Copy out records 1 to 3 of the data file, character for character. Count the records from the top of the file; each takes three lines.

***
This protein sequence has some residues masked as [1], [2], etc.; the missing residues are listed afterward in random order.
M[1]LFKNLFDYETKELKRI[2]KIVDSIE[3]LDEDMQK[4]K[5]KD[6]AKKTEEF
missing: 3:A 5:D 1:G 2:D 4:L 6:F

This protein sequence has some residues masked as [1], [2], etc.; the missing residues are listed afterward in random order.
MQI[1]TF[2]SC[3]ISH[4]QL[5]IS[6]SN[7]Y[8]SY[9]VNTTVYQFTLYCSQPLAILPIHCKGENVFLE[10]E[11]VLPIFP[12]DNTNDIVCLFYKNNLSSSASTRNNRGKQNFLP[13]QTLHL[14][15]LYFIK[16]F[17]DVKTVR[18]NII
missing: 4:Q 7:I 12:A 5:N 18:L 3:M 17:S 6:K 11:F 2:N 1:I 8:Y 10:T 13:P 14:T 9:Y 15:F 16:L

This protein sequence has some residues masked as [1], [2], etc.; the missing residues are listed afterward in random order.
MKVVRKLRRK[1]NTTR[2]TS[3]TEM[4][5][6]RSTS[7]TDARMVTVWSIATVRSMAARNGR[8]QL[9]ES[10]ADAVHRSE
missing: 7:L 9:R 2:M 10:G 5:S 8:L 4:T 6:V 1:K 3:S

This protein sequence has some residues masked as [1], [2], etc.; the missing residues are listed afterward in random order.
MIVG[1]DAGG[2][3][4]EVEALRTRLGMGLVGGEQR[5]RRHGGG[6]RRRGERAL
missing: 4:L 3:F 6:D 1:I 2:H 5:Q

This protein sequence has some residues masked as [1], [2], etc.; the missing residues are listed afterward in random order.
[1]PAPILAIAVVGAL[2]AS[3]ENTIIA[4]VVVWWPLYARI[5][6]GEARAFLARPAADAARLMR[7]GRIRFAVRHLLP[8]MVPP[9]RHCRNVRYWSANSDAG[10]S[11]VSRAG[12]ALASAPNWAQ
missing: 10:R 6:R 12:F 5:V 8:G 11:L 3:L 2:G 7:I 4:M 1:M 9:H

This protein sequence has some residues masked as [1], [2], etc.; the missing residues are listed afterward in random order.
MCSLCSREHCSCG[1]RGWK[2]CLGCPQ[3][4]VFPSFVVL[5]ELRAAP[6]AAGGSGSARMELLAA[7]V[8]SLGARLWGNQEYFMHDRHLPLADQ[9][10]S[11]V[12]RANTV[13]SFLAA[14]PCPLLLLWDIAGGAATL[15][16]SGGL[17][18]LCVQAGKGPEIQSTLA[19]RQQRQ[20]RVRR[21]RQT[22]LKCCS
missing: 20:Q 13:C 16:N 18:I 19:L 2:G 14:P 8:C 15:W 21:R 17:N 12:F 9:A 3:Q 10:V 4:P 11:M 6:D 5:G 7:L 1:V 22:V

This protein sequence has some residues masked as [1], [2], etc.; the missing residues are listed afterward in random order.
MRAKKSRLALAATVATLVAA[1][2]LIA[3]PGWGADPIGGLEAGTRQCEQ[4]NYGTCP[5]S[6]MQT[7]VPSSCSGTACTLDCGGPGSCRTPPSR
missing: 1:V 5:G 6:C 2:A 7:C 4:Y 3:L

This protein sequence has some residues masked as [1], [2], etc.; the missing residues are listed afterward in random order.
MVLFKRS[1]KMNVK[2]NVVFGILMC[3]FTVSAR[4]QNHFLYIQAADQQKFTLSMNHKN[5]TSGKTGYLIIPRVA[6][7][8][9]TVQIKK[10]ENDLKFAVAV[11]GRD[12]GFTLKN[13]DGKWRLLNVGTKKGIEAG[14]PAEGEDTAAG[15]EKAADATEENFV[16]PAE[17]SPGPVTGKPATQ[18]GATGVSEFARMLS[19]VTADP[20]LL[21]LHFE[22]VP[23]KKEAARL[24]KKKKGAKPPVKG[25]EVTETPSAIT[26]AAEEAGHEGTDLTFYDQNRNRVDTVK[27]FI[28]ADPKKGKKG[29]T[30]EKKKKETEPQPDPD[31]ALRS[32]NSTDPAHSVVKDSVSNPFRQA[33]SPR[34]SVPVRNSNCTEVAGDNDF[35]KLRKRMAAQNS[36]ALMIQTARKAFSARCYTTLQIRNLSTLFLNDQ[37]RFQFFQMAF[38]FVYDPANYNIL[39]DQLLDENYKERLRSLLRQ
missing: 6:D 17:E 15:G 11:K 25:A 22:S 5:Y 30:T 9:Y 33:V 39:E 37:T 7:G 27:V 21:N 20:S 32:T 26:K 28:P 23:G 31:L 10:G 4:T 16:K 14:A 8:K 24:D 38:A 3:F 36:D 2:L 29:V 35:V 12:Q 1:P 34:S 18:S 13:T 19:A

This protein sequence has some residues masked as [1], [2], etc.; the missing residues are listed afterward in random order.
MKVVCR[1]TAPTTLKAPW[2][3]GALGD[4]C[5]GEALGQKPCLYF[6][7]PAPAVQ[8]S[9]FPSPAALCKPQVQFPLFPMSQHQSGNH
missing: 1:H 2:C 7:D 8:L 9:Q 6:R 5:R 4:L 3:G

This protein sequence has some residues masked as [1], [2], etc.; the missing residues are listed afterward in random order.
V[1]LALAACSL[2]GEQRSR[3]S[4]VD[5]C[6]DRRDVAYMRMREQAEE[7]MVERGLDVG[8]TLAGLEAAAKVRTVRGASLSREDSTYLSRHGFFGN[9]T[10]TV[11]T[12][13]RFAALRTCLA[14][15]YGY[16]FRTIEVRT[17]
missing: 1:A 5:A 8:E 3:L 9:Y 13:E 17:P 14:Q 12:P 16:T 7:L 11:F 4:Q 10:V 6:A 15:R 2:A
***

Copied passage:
This protein sequence has some residues masked as [1], [2], etc.; the missing residues are listed afterward in random order.
M[1]LFKNLFDYETKELKRI[2]KIVDSIE[3]LDEDMQK[4]K[5]KD[6]AKKTEEF
missing: 3:A 5:D 1:G 2:D 4:L 6:F

This protein sequence has some residues masked as [1], [2], etc.; the missing residues are listed afterward in random order.
MQI[1]TF[2]SC[3]ISH[4]QL[5]IS[6]SN[7]Y[8]SY[9]VNTTVYQFTLYCSQPLAILPIHCKGENVFLE[10]E[11]VLPIFP[12]DNTNDIVCLFYKNNLSSSASTRNNRGKQNFLP[13]QTLHL[14][15]LYFIK[16]F[17]DVKTVR[18]NII
missing: 4:Q 7:I 12:A 5:N 18:L 3:M 17:S 6:K 11:F 2:N 1:I 8:Y 10:T 13:P 14:T 9:Y 15:F 16:L

This protein sequence has some residues masked as [1], [2], etc.; the missing residues are listed afterward in random order.
MKVVRKLRRK[1]NTTR[2]TS[3]TEM[4][5][6]RSTS[7]TDARMVTVWSIATVRSMAARNGR[8]QL[9]ES[10]ADAVHRSE
missing: 7:L 9:R 2:M 10:G 5:S 8:L 4:T 6:V 1:K 3:S